Brett Brown knows only one way to go about his business in the basketball world: attack.
That is evident from his pace-and-space style of play the Sixers have displayed since he took over as head coach. Now he has vowed to do the same thing as the team’s interim general manager.
“We are completely exploring aggressively all options, and I think we just know we need a little bit more,” Brown said Friday.
It’s evident the Sixers need help to become a championship-level team, but we’re not so sure it should come in the form of a man wearing black and silver hitchhiking his way out of San Antonio.
Kawhi Leonard sent shockwaves around the NBA when he reportedly made it clear he wants a split from the Spurs. Per the reports, Leonard has Los Angeles — specifically the Lakers — as his top destination for a trade.
And while there’s no guarantee the Spurs send the former Finals MVP and two-time All-Star to Hollywood, the Sixers would be better served to stay out of the hunt. That’s because if the quiet superstar has proven anything over the past year, it’s that he can do a lot of damage to an organization without saying a word.
Leonard missed the first 27 games of 2017-18 with a right quad injury. He returned on a heavy-restriction plan only to play seven contests before suffering a tear in his left shoulder. The swingman played one more game before being shut down indefinitely because of the nagging quad.
After more rehab and eventually being cleared by the Spurs’ medical staff, Leonard opted to leave the team for a second opinion in New York. He stayed away from San Antonio while getting treatment, which allegedly caused friction within the organization that eventually blew up in a players-only meeting.
That didn’t deter Leonard from his plan. He didn’t suit up again nor did he show support for the squad in its first-round series against the champion Golden State Warriors. (Oh, by the way, Leonard has missed time in three straight seasons because of his right quad and reportedly still isn’t 100 percent).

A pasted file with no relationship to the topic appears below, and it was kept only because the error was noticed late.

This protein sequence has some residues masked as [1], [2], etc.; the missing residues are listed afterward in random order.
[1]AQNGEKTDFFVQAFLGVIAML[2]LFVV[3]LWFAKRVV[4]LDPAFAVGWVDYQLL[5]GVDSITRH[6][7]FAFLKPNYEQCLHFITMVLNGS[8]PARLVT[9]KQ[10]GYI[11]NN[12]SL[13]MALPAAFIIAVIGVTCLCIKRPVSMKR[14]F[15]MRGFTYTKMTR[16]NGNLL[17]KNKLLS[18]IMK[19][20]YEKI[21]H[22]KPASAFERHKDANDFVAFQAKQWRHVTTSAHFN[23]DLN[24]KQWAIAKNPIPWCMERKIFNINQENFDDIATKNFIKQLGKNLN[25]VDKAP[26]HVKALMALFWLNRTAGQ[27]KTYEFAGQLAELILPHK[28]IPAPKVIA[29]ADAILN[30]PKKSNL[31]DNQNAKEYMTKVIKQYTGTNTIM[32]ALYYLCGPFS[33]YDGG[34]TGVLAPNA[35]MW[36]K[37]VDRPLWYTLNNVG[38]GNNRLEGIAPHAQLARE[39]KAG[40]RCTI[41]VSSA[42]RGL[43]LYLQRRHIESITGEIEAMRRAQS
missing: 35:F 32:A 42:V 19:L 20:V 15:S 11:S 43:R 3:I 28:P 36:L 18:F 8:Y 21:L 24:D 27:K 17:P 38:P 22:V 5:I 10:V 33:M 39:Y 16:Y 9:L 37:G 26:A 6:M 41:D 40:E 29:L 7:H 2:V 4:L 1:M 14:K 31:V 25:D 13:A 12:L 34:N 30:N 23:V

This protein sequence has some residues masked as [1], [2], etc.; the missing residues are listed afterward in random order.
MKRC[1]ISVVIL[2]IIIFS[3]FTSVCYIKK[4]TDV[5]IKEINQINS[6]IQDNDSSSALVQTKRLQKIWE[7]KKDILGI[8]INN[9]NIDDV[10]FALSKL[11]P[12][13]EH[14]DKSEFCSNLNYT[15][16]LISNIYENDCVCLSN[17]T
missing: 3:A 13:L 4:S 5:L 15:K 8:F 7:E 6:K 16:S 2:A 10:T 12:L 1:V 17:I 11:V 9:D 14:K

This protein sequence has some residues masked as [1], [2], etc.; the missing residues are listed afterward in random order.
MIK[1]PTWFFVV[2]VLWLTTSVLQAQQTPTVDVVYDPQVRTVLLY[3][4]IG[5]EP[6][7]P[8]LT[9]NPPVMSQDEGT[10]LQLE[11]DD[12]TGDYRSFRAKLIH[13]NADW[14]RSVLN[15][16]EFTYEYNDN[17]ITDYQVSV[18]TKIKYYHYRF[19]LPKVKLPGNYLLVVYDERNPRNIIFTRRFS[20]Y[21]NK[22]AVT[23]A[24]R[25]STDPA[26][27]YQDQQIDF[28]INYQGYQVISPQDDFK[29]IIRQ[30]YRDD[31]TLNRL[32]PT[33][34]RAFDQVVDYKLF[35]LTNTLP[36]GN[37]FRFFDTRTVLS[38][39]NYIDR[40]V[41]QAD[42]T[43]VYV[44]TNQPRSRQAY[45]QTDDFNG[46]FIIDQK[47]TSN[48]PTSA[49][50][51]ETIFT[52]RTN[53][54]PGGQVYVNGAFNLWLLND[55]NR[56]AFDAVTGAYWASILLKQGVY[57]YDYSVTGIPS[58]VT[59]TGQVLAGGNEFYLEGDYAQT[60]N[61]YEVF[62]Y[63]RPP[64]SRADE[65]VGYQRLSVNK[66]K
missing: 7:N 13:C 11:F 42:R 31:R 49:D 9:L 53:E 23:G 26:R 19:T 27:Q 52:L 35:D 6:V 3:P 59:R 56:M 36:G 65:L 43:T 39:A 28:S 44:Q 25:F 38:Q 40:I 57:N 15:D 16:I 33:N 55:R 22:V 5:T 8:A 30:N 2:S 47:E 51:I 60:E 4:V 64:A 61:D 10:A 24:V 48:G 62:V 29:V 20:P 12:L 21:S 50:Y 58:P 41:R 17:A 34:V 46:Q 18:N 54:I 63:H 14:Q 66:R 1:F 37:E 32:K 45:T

Now if that’s enough to shake up the locker room of arguably the most stable franchise in all of sports, what impact do you think Leonard’s methods would have on the Sixers’ impressionable roster?
Could it be that Leonard just reached his tolerance level with the legendary head coach Gregg Popovich and the Spurs and simply needs a change of scenery? Of course.
But that’s not a risk the Sixers should be willing to take. Not for virtually the only player in recent memory to ever clash with the highly-respected Spurs. Not for a guy that’s willing to potentially walk away from a $219 million supermax extension for a $188 million maximum just to escape to his hometown of L.A.
Certainly not when it could mean parting with key pieces of your core (Dario Saric, Robert Covington and/or Markelle Fultz) in addition to the No. 10 overall pick in the draft. All for what could be a one-year rental player, as Leonard is able to opt out of his current deal after next season.
Surely the Sixers would want a guarantee Leonard plans to stay before pulling the trigger on a trade, but that’s not a handshake agreement they should be willing to trust. Even if old buddy Brown is the one shaking hands with “The Claw.”
“He’s a great guy,” Brown said. “I’ve spent years with him, as you know, in San Antonio. I’m reminded of the recruiting process we went through to identify him and the sort of pain we went through to give up George Hill to move up and target him. He’s good people, he’s obviously an elite talent and I enjoyed my time with Kawhi in San Antonio.”
Things could be even more painful for Brown this time around if he’s not careful.